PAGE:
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Why HL7 Interoperability Standards Matter for the Future of Healthcare Data

HL7 inoperability standard

The inability to retrieve, access, and use a patient’s most up-to-date medical information at the point of care can be a major barrier. It costs healthcare providers, physicians, and patients valuable time and money. If implemented well, HL7 standards, and healthcare data interoperability have the potential to save lives, decrease costs, provide better care delivery, and reduce administrative burdens for healthcare providers and staff across the industry.

Why Interoperability Matters

From healthcare providers, physicians, and caregivers to individual patients, a broad range of stakeholders benefits from secure and accessible health data. Individuals and caregivers must be able to readily access essential information at the right time. Patient connectivity to their data allows them to become active participants in their own care. This helps them self-manage care while streamlining provider workflows.

Consumers might be more familiar with other forms of medical device interoperability, such as wearables. As with health data, medical device interoperability is equally important for enabling physicians and providers to access, analyze and exchange data across devices, technologies and information systems. It also presents similar benefits for stakeholders across healthcare, helping to improve care delivery, reduce human error and enable more diverse datasets.

HL7 (Health Level Seven International) Standards and Categories

A good example of a framework that enables interoperability is Health Level Seven International’s  (HL7) standards. HL7 standards were created in 1987 by HL7. It is a non-profit organization committed to creating a set of international standards. These standards aim to facilitate and harmonize “the exchange, integration, sharing, and retrieval of electronic health information” between healthcare providers.

HL7 standards divide into several reference categories:

  1. Primary standards: The most popular standards for system integrations, interoperability, and compliance.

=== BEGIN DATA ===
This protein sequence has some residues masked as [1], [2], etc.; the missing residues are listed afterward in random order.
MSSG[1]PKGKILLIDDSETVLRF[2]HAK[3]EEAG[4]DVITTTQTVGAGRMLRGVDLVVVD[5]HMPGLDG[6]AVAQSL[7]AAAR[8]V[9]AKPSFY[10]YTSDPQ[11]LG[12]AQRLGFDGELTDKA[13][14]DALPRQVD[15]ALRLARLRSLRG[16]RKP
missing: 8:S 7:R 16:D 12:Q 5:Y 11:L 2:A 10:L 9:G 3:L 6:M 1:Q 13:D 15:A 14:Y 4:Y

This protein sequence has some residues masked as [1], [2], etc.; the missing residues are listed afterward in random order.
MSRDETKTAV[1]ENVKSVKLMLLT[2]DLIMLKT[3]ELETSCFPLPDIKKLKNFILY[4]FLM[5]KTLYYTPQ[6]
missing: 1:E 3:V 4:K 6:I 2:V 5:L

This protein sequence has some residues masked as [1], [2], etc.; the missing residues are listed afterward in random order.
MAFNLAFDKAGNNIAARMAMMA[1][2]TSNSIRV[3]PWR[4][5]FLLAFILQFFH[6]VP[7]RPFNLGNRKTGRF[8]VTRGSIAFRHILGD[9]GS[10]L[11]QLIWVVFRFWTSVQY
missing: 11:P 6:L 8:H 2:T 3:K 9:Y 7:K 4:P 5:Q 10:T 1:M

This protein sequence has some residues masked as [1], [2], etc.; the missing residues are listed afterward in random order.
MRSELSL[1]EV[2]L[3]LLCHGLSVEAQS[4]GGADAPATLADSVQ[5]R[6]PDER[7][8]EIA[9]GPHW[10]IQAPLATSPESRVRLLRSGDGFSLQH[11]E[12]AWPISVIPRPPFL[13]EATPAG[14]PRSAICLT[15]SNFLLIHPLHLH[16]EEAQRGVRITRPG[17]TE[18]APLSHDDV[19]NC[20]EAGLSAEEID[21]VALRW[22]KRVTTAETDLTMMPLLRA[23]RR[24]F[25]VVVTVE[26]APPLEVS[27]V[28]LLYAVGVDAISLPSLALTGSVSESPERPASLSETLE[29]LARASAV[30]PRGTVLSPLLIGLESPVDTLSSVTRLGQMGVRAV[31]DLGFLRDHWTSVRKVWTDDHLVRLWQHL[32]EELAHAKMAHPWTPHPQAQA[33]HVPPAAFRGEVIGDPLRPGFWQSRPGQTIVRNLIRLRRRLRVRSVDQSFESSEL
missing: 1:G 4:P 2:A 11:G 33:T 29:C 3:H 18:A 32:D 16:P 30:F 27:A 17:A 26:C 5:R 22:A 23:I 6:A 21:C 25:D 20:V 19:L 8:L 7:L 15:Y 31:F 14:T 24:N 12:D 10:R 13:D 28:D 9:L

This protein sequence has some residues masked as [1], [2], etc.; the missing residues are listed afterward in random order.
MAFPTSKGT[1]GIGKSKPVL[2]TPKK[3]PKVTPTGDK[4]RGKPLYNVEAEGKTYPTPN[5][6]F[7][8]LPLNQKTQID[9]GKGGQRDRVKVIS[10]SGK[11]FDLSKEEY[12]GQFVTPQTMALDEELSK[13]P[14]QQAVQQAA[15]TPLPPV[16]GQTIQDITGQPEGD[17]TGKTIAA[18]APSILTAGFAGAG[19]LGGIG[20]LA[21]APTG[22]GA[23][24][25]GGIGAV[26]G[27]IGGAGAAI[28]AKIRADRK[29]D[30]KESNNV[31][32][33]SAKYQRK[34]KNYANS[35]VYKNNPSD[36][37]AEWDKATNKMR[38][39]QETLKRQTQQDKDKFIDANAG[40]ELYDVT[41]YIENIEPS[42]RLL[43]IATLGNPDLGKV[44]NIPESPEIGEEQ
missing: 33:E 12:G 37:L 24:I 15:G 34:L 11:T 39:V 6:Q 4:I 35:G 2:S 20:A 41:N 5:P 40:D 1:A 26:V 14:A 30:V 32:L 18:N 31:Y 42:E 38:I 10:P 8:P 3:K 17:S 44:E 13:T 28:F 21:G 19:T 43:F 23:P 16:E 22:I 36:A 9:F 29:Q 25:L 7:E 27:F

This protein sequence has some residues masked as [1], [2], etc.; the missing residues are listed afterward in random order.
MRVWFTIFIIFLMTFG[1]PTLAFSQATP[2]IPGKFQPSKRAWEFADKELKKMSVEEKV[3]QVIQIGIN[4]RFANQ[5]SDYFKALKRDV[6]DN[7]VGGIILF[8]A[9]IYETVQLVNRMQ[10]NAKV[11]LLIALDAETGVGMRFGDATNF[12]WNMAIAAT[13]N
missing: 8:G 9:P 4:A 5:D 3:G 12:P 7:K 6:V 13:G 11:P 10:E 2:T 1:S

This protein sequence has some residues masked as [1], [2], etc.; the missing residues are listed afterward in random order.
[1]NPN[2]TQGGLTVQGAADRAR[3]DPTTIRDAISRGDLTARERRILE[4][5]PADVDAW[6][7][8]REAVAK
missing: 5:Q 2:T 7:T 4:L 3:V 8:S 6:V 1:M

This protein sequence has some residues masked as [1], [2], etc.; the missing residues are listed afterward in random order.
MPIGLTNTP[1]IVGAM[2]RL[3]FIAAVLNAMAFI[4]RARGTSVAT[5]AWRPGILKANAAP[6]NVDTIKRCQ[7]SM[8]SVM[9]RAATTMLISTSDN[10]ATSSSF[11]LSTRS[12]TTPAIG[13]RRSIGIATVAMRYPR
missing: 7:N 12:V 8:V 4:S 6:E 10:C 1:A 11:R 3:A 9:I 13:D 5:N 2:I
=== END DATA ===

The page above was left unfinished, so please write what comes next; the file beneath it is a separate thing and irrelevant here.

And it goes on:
2. Clinical and administrative domains: Messaging and document standards for clinical specialties and groups.
  3. Implementation guides: For implementation guides and support documents to be used in conjunction with an existing standard.
  4. Rules and references: Technical specifications, programming structures, and guidelines for software and standards development.

Of the three extant versions of HL7, the most commonly adopted is HL7 v2. Used in almost 35 countries and up to 95 percent of US healthcare organizations, it’s a messaging standard that enables the exchange of patient care and clinical information between healthcare providers. This allows them to send messages requesting and containing health data.

The Benefits of Implementing HL7 Interoperability Standards

From billing to updating patient records, healthcare providers use a variety of applications for administering and organizing patient data and delivering care. While electronic health systems (EHR) throughout the US have steadily increased in adoption since 2011 and can access information from outside healthcare providers, less than half of hospitals are integrating the data into an individual’s patient record. Interoperability, through the implementation of HL7 standards thus ensures that data can be integrated seamlessly across systems and utilized efficiently by healthcare providers and staff.

Implementing HL7 standards provides guidelines. These help software vendors and healthcare providers store and uniformly move data without additional software conversions. This helps to unify data delivery, storage, and retrieval. Implementing these standards across reliable, interoperable medical devices can also create new models of care.

The Challenges of HL7 v2

Despite the perks of interoperability with HL7 v2, it has presented its own set of challenges. In addition to being hard to implement, HL7 v2 cannot exchange unstructured data, like images and status documents. In addition, it can be challenging for developers to learn due to HL7 v2’s interface. It differs from other API technologies like REST, XML, and JSON.

Building and implementing standards-based interoperability solutions can be tricky, especially if you’re unfamiliar with its unique challenges. Star HealthTech Technology Consulting can determine what approach best suits your short and long-term goals, help you navigate the complexity of the MedTech and Digital Tech market, and design solutions that improve health outcomes and patient-centric care. Likewise, whatever approach you choose to take, Star consultancy services are ready to give you guidance and a strong roadmap for building interoperable HealthTech solutions.

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